The work ethic was certainly drilled into all the kids I grew up with. Of course, 16 was the legal working age, but if we wanted money, we had to find ways to earn it. This was especially true during the summer when allowances, scant though they may have been, dried up. I mowed a lot of grass, took soft drink bottles back to stores for the few cents of deposit money, cleaned up construction sites, washed cars and worked at anything else that brought a buck or two.
I knew some youngsters who gained filthy lucre by illegal means and, a time or two, I was given the opportunity to participate. I look back now smugly and think of myself as having had integrity, even though it was probably fear of what Mother would do to me that kept me honest. One opportunity to go wrong came when a boy notorious for his evil schemes wanted me to take the back seat out of my 1939 Chevrolet so we could “haul scrap metal.” It sounded like a pretty good deal until I figured out that the scrap metal he had in mind belonged to a drilling company. When I refused, he called me a sissy mamma’s boy, which is, in my estimation, better than being a bold jail bird.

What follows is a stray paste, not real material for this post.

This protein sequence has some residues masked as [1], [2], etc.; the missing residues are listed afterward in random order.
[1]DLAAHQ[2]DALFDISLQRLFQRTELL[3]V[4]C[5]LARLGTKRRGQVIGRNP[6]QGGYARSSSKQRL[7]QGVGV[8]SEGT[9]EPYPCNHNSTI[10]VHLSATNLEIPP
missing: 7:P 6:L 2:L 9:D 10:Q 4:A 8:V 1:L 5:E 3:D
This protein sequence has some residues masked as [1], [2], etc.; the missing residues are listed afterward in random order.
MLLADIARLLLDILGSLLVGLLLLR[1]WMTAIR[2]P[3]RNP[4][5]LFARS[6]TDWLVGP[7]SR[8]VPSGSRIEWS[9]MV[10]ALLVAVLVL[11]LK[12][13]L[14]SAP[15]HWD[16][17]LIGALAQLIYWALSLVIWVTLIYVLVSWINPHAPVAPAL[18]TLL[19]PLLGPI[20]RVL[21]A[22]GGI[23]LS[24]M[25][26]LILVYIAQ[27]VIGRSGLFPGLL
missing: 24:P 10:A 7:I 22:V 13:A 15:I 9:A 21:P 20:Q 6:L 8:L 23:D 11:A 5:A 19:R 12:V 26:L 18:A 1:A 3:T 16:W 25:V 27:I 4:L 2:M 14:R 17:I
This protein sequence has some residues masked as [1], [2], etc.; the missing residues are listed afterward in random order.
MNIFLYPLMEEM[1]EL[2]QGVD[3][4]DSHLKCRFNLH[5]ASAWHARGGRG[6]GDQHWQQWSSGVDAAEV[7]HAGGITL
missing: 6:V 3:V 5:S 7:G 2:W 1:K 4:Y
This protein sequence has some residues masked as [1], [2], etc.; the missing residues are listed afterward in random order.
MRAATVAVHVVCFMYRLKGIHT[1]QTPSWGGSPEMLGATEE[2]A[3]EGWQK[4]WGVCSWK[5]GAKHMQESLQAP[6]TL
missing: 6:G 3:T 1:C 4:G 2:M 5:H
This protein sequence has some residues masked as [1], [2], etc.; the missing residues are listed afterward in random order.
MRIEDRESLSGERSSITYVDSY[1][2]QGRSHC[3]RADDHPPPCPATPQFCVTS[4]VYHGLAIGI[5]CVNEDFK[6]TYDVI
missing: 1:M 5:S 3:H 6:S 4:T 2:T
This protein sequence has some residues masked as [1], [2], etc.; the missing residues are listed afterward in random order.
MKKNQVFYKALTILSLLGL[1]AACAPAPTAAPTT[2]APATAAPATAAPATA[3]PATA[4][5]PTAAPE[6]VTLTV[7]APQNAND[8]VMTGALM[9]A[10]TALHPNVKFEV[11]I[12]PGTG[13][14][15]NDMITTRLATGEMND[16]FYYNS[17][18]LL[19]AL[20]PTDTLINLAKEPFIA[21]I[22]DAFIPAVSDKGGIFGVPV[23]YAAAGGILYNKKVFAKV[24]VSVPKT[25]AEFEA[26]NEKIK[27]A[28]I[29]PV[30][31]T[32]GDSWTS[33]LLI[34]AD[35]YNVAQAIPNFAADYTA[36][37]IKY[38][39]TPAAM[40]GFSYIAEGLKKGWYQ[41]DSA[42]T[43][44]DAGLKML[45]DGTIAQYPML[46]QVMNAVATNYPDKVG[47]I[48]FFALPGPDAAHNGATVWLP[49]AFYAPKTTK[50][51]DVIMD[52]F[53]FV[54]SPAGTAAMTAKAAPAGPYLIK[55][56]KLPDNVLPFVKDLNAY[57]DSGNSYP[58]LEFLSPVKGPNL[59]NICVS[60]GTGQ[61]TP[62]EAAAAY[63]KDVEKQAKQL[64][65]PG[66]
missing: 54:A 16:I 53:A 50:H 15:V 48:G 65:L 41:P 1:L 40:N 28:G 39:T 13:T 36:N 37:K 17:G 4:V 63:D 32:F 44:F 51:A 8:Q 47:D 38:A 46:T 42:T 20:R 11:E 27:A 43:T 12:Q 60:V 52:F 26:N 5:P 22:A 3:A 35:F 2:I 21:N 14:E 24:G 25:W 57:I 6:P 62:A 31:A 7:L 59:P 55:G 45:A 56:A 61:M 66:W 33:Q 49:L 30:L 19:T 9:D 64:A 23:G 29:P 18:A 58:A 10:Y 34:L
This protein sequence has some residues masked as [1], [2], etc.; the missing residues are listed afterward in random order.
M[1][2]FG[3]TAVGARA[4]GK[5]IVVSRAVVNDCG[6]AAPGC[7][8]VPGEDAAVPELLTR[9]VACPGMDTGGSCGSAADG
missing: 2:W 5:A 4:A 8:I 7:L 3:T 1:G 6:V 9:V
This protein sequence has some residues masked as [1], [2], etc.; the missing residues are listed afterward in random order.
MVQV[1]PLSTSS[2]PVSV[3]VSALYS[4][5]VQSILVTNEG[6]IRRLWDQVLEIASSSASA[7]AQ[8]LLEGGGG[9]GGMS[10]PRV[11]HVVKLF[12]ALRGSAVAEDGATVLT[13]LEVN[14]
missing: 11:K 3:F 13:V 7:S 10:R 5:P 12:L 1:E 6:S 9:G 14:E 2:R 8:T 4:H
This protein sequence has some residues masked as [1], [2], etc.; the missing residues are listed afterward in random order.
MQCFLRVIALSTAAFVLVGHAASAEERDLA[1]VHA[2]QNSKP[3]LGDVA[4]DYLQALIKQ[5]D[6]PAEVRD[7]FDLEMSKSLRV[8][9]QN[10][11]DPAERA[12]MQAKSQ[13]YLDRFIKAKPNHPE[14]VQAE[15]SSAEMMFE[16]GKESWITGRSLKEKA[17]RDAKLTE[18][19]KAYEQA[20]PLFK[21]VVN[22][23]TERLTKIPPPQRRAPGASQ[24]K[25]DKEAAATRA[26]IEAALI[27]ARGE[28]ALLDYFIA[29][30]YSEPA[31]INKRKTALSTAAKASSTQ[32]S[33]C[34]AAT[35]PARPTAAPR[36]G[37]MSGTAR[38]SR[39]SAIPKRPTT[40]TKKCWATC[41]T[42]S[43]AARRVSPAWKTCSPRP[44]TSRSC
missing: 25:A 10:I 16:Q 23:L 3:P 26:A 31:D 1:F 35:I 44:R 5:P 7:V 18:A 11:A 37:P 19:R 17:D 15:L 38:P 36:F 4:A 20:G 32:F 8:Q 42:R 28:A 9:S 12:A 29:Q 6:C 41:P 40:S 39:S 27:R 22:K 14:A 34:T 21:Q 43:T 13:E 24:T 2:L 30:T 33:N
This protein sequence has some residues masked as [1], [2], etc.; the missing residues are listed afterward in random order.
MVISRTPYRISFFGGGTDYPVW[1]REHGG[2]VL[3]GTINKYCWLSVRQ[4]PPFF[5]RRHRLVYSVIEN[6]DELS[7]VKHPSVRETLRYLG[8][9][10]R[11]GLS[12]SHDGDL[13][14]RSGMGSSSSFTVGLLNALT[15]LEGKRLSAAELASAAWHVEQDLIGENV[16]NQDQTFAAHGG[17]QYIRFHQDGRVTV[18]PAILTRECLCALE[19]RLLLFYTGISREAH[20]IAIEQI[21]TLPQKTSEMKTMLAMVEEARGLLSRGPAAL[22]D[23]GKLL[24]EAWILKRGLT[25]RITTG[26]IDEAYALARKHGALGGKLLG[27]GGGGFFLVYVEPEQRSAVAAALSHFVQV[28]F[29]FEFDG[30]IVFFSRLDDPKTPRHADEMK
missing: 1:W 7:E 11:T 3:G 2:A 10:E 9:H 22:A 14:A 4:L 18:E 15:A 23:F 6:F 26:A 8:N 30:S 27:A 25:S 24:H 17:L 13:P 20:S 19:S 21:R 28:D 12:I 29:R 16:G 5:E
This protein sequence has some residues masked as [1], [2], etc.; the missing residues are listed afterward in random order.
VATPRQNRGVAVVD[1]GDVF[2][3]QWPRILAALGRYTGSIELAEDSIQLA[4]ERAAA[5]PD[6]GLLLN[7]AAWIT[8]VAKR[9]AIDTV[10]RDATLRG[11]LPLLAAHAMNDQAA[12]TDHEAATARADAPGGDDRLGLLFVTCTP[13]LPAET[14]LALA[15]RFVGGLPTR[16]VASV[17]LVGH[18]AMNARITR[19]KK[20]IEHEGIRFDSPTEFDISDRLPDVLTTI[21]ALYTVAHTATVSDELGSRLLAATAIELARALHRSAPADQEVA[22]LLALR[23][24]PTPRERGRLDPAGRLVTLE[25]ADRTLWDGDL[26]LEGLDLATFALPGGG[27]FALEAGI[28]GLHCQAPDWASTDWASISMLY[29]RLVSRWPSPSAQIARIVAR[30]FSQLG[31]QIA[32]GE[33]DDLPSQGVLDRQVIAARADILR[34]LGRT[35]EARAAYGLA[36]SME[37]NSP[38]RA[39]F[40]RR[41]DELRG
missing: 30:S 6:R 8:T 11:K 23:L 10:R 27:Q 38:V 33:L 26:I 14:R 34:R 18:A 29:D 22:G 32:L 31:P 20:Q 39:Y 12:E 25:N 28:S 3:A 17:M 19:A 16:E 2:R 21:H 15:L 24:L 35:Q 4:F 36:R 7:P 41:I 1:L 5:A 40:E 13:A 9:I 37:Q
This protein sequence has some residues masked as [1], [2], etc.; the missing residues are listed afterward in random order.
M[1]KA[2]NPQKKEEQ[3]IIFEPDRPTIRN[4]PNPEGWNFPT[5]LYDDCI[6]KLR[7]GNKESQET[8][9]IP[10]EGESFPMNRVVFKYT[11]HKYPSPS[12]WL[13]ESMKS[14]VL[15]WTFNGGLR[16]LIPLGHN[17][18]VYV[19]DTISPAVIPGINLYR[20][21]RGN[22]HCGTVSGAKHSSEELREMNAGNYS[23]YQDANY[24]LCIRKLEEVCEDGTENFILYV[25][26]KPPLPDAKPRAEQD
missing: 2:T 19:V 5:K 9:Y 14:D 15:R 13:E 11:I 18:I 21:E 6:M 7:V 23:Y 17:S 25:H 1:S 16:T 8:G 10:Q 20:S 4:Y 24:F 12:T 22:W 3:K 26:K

Jobs were plentiful for boys that turned 16 in the 1950’s. Many got paper routes, some worked at grocery stores, others delivered for drug stores and a few got jobs pumping gas. Self-service at filling stations was unheard of back in those days. I got my job as a Western Union messenger boy because of my mother’s friendship with the boss man at that company. My Social Security records show that my income was meager there, but it was steady. I worked until dark after classes, all day Saturday and Sunday mornings during the school year and five or six days a week during the summer. I was not allowed to deliver messages in my car and it felt a little funny to drive to work and then mount the bicycle for the duration. Also, I was a tad embarrassed when my classmates saw me riding through town on a bicycle while they drove by in their hotrods, but I just kept saying under my breath, “Money is money.”
I do not remember ever reflecting about having a work ethic, though. It was just part of the fabric of life. If you want to live, you have to work. Life did not owe me a living. Quite to the contrary, I owed life work. That frame of mind sustained many of my friends and me as it took us to attitudes of independence. Even in the military, we gave “the man” an honest day’s work, knowing all along that we owned our job—the job did not own us. In short, work was a means to an end, not an end in itself. I have never been a workaholic, but I know which side my bread is buttered on.